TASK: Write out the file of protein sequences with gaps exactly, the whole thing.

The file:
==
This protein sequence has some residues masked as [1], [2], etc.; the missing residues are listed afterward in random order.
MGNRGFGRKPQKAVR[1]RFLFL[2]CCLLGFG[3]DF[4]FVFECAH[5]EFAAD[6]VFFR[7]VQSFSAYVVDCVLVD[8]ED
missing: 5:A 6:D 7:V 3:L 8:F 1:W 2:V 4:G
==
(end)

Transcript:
This protein sequence has some residues masked as [1], [2], etc.; the missing residues are listed afterward in random order.
MGNRGFGRKPQKAVR[1]RFLFL[2]CCLLGFG[3]DF[4]FVFECAH[5]EFAAD[6]VFFR[7]VQSFSAYVVDCVLVD[8]ED
missing: 5:A 6:D 7:V 3:L 8:F 1:W 2:V 4:G